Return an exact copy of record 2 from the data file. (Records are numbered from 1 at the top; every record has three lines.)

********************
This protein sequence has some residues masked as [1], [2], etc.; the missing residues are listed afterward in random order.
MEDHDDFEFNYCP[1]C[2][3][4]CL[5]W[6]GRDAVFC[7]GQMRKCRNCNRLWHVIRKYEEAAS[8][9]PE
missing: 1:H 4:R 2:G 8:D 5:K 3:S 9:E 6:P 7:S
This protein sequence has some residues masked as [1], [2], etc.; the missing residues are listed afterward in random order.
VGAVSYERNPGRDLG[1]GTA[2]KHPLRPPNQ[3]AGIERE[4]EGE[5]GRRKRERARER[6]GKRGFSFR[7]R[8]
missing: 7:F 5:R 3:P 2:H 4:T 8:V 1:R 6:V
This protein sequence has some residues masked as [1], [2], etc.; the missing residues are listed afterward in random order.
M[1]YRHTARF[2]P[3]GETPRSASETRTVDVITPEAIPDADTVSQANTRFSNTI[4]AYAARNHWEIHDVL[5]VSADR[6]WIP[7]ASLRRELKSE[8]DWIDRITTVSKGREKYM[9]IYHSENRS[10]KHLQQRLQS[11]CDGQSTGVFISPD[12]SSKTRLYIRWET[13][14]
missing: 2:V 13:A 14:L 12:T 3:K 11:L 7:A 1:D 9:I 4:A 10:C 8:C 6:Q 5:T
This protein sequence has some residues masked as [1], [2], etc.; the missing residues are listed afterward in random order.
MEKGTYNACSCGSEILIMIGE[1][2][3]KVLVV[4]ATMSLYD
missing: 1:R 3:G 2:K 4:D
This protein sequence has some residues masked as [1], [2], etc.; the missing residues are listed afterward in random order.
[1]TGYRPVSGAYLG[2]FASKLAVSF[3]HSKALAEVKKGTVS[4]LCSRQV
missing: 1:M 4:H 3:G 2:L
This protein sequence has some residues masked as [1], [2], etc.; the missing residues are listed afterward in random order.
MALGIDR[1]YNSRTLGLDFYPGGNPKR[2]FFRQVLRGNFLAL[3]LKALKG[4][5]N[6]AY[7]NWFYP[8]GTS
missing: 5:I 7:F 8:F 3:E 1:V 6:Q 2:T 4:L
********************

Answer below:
This protein sequence has some residues masked as [1], [2], etc.; the missing residues are listed afterward in random order.
VGAVSYERNPGRDLG[1]GTA[2]KHPLRPPNQ[3]AGIERE[4]EGE[5]GRRKRERARER[6]GKRGFSFR[7]R[8]
missing: 7:F 5:R 3:P 2:H 4:T 8:V 1:R 6:V